Sound delay on video

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  • Problem
  • Updated 4 months ago
  • (Edited)
I've been using Camtasia 2018 for Windows for a few days to do very simple editing. For the first two days, everything was great - imported mp3s, added an image, added open and closing music, produce. Now, whenever I import an mp3, the...I don't know what they're called...the visual audio on the mp3 doesn't match where the handle is. 

There is a delay happening somewhere, but I can't figure it out. So, for instance...I took the handles and highlighted a place in my mp3 that did not show any audio...blank space. But when I play that highlighted space back, there is audio on it.

Is this a known issue? I've just started back with Camtasia, but I seem to remember something like this happening years ago, where I had to go into Audacity and edit the audio so that it was synced to the visual audio.

ETA: I have attempted to import the mp3s that DID work correctly, and they now have a delay also...so it's not an issue with the new mp3s I'm attempting to edit.

Does that make sense to anyone? (God, I hope so...)

Here's a screenshot to help my woefully inadequate explanation of the issue...
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antigurugirl

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  • very confused!

Posted 4 months ago

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erik.groenhaug

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Same happened here, but the latest build of camtasia works better.
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Joe Morgan

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Camtasia hates mp3's is the most likely reason why. Primarily variably bit mp3's.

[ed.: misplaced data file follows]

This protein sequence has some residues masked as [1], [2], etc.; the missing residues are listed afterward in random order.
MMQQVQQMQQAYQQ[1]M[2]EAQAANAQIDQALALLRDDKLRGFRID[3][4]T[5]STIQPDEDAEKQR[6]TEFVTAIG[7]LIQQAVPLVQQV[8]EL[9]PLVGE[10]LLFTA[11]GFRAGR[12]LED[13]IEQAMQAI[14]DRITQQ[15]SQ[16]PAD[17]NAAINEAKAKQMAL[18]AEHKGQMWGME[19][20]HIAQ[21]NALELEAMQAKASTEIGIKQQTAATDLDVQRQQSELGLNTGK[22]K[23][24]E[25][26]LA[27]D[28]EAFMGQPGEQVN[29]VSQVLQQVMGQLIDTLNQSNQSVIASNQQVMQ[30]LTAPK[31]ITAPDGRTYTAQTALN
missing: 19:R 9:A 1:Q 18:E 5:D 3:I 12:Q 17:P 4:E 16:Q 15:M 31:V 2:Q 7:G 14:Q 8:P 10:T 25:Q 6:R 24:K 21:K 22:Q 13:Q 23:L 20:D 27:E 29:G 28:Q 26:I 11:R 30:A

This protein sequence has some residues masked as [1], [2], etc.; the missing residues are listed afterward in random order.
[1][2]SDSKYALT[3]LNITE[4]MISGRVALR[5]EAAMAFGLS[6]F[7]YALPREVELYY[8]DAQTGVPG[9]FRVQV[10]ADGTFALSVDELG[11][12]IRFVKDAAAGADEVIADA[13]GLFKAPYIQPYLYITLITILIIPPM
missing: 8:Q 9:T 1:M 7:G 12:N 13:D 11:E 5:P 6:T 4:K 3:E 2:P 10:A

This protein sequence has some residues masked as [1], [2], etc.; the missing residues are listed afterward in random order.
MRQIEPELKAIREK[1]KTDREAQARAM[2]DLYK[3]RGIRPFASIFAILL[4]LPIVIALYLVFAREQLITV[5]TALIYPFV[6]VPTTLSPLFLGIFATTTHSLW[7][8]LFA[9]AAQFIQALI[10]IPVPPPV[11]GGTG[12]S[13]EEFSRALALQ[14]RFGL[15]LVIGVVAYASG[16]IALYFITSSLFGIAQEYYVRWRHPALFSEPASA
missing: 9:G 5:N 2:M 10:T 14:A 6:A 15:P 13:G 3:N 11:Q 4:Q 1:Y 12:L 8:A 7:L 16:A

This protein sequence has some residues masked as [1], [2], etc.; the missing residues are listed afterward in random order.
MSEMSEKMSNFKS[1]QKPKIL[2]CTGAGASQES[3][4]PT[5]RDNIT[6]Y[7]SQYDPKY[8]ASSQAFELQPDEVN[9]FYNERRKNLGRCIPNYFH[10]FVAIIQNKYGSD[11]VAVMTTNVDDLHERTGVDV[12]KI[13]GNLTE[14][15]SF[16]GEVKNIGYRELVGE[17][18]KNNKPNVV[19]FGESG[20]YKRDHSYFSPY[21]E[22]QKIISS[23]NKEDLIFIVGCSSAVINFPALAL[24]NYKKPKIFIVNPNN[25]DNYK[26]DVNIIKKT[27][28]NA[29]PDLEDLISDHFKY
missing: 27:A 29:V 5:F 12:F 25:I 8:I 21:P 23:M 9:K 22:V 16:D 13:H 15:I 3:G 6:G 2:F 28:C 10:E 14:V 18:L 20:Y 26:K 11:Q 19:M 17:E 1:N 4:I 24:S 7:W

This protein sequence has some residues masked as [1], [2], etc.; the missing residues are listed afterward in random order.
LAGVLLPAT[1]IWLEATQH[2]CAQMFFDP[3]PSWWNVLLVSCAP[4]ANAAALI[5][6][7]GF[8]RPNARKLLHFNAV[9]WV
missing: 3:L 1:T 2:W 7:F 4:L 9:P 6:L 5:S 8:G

Had you converted the audio to before importing it. 44,100 Hz 16 bit .wav. You would probably have no issues.

I created that image for Camtasia 8. But the same rule , unfortunately can still apply.
I'd bet the farm that's whats going on with you.

Regards,Joe
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antigurugirl

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I'll convert it, and see if that helps! I can't understand why it was working, then started getting wonky.

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Joe Morgan

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It was always a fickle problem. Let us know how it turns out. {:>)
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antigurugirl

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Converting it to a .wav file did work, but made the file 5 times larger. Converting it to a M4A file did the trick.

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Joe Morgan

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The idea behind converting it .wav is its an uncompressed format. So yes the file will be very large.
The mp3 is already a highly compressed audio file.Meaning when it was produced, most of the audio information is discarded.
The only information left is generally whats required to sound pleasing to your ears. With nothing left over for re-compressing.

M4A is the new MP3. Its a highly compressed format. So your new audio file has discarded even more audio information to create the m4a. Under close scrutiny, depending on the audio. Degradation is usually not hard to detect.  Perhaps it still sounds relativly unaffected?

However, you still have one bridge to cross. Final Render. The audio will be compressed yet again. If sound quality survives this round.Great!
If it doesn't, replace with .wav and re-produce.

Regards,Joe